Smartweed Identification - How To Control Smartweed Plants

Field Of Smartweed Plants
(Image credit: RuudMorijn)

Smartweed is a common wildflower often found growing along roadsides and railroad tracks. This wild grain is an important food source for wildlife, but it becomes a noxious weed when it gets into garden plots and lawns.

What is Smartweed?

Smartweed (Polygonum pensylvanicum) is an annual broadleaf. As an annual, it reproduces through seeds that drop near the parent plant to produce new plants. The most effective control methods focus on preventing the plants from producing seeds. Before we discuss how to control smartweed, let's take a look at a few key physical features that can help with smartweed identification. One of the first things you might notice is that the stems are divided into segments. The swollen areas that separate the segments are called “knees,” and they are covered with pale green sheaths. Smartweed leaves are shaped like lancets and may have purple blotches. The leaves have smooth edges and sparse hairs on the surface.

Getting Rid of Smartweed Plants

Getting rid of smartweed begins with good cultural practices. Weeds have a hard time gaining a foothold in a healthy, well-kept lawn. Water the lawn as necessary and apply lawn fertilizer on a regular schedule. Frequent mowing helps keep the grass healthy, and it removes the tops of weeds, such as smartweed, before they have a chance to produce seeds. Rake up and bag debris that may contain seed heads. Smartweeds have shallow taproots that make it easy to pull them up when you only have a few. Some organic herbicides, such as acetic acid and citric acid, are effective at killing young smartweed plants, but they might also harm garden plants unless applied very carefully. Flamers can also help you take control of smartweed in your lawn or garden. It only takes one-tenth of a second of heat from a gas torch to kill smartweed, and once killed with flame, the weed won't return. Flamers are most useful in a vegetable garden where you have long, straight rows.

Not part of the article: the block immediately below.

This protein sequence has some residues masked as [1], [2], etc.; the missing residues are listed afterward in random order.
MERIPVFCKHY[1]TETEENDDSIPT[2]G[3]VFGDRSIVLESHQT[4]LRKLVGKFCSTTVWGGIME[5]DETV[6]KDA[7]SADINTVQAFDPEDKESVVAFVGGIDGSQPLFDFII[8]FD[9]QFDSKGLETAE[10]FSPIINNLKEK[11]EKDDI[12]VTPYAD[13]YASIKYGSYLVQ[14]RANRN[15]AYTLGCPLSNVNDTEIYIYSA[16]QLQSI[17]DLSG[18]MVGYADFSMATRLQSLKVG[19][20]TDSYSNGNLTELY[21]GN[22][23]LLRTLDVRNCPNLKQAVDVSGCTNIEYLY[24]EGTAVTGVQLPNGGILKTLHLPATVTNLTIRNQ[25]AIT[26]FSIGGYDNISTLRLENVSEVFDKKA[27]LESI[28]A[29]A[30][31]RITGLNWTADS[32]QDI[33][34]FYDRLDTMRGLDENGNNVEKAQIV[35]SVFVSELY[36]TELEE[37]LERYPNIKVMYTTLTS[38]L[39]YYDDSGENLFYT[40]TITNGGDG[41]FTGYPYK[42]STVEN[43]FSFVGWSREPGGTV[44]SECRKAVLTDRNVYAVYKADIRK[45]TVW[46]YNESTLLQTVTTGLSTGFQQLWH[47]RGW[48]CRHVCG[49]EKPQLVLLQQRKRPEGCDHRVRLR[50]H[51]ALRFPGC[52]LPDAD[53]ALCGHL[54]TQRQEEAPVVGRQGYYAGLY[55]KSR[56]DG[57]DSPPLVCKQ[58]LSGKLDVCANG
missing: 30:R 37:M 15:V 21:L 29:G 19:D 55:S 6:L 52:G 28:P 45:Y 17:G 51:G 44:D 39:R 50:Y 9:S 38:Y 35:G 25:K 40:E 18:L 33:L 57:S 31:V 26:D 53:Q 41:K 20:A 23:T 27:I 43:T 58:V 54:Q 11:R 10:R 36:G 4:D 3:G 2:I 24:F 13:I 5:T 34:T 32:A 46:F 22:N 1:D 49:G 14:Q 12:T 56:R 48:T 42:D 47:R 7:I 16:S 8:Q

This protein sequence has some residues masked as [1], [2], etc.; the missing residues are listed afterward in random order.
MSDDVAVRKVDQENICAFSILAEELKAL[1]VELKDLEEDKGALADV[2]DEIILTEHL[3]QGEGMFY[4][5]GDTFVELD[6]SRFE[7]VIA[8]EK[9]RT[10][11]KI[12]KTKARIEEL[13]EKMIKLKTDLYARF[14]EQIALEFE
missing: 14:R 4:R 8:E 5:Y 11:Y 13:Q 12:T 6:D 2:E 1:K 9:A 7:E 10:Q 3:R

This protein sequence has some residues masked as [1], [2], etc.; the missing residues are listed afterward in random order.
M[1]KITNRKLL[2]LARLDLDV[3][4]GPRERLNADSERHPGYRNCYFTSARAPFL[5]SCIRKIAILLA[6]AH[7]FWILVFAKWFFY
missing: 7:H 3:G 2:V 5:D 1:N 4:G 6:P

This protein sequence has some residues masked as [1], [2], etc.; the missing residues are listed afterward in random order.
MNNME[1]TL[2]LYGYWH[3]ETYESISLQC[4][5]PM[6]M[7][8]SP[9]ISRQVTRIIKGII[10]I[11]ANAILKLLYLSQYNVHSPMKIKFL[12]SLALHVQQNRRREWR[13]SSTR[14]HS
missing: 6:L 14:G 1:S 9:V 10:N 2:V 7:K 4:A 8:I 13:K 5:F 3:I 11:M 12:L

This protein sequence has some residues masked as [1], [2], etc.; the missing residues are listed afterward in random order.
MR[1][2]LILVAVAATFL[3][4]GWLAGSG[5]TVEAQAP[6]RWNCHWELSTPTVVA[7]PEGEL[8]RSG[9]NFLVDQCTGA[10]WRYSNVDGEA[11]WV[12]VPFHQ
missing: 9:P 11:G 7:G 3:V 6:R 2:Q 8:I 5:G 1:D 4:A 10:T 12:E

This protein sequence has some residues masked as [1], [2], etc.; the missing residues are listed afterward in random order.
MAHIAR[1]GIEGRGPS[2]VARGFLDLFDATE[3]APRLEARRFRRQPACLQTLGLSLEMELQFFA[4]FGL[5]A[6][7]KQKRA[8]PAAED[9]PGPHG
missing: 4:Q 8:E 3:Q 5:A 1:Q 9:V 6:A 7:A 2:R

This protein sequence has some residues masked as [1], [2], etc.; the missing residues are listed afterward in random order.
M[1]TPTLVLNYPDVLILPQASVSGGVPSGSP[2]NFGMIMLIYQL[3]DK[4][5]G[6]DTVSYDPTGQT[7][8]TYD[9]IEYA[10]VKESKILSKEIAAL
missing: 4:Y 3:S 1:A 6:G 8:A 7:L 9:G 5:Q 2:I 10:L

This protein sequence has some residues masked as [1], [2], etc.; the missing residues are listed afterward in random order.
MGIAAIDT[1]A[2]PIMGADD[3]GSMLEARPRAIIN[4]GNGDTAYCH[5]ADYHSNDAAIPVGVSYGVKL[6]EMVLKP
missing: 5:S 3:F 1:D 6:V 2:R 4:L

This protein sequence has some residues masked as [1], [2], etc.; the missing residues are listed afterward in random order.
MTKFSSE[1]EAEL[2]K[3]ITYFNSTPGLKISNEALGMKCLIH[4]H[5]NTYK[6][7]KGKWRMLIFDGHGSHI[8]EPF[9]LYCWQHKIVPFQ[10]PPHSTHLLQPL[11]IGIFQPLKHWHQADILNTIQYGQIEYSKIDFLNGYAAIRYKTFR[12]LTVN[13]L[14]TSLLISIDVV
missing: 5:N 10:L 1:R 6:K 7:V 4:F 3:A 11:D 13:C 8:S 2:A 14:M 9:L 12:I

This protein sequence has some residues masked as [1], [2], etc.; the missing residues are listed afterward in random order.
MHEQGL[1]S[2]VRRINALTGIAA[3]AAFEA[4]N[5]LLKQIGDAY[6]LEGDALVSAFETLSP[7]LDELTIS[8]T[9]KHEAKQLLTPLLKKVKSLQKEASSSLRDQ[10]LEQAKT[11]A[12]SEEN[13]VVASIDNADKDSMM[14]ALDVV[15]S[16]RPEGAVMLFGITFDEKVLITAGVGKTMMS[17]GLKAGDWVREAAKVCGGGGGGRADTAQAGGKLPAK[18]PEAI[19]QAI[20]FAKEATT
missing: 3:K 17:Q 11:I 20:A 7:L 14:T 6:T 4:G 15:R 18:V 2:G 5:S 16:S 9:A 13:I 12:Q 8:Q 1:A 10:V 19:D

Jackie Carroll

Jackie Carroll has written over 500 articles for Gardening Know How on a wide range of topics.